God's Messenger & the Trinity

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We continue our journey through the Gospel of Mark, mining for gold on Jesus and the doctrine of the Trinity along the way. Here is our text:

As it is written in the prophets, Behold, I send my messenger before thy face, which shall prepare thy way before thee. (Mark1:2)

As what was written in the prophets?1 Mark is explaining that the beginning of the Good News of Jesus, Messiah, the Son of God came about … just as2 it is written in the prophets. The prophets foretold the Messiah would come. The prophets also foretold Messiah would be the Son of God. Now, Mark quotes a few passages rapid-fire to get this point across. This is a composite verse; it’s made up of two different quotations.

The Coming of the Messenger (Exodus 23:20)

Mark wrote, “Behold, I send my messenger before thy face.” This is an exact quotation from Exodus 23:20 in the Septuagint, the Greek translation of the Hebrew Scriptures which formed the Bible of the early church.3 What does Exodus 23:20 tell us? More importantly, what did it tell Mark’s audience, and what does this have to do with the doctrine of the Trinity? We’ll see what the text says.

Note of this angel (or “the messenger of mine” in the LXX, Exodus 23:20-23):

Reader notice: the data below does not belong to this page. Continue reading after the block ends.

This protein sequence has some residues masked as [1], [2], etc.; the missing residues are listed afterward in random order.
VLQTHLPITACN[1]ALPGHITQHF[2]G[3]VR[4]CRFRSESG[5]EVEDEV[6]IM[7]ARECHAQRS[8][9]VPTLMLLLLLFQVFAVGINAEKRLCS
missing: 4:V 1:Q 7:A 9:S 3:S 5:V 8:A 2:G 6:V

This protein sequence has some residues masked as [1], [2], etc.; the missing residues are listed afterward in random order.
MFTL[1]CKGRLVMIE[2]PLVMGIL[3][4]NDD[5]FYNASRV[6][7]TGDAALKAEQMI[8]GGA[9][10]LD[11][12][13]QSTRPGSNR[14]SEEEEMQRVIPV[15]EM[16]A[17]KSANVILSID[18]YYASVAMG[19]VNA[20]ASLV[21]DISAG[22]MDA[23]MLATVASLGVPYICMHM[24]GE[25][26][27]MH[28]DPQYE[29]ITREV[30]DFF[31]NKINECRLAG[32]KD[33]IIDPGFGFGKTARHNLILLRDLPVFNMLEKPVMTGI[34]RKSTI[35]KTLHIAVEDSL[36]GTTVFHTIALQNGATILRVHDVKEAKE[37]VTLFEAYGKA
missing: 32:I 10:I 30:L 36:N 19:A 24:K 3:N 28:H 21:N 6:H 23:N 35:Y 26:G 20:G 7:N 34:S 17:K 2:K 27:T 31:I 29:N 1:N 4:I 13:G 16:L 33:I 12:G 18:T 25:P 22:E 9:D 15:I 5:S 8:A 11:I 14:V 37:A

1. He will lead the Israelites and protect them on their journey
  2. they must listen to Him and obey His voice
  3. they must not rebel against Him
  4. God Almighty says “my name is in Him,” that is, in the angel or messenger
  5. future blessings are contingent on obeying this messenger
  6. the angel will lead them to the Promised Land, and God will destroy all enemies

This angel is clearly distinct from God Almighty. Yet, further on in the Pentateuch, the One who leads the Israelites on their way seems to be God Himself (cf. Ex 40:34-38; Num 9:15ff). God’s presence which “filled the tabernacle” and dwelt in the Holy of Holies was the same divine presence which actually led them on their way through the wilderness in the form of a cloud.

Mark is identifying the angel as Jesus. He is God’s glory. He is God.4 “The Son is the radiance of his glory and the representation of his essence,” (Heb 1:3). Mark wrote that the Gospel of Jesus, who is the Messiah and the Son of God, came about “just as it is written in the prophets.” Yet, as we have seen, God could speak of this “messenger of mine” as being distinct from Him on one hand, while on the other hand Moses could describe the angel as “the glory of the Lord” manifested in the form of a cloud!

The implications of this quotation in Mark’s Gospel for the doctrine of the Trinity are:

  1. Oneness. The Father and Jesus are one. They can refer to one another as separate Divine Persons (e.g. “messenger of mine”), yet the Spirit moved men like Moses to refer to the two as one single Being. Jesus is the angel who will lead the Israelites to the Promised Land, yet the very glory and presence of the Lord is the One who led them.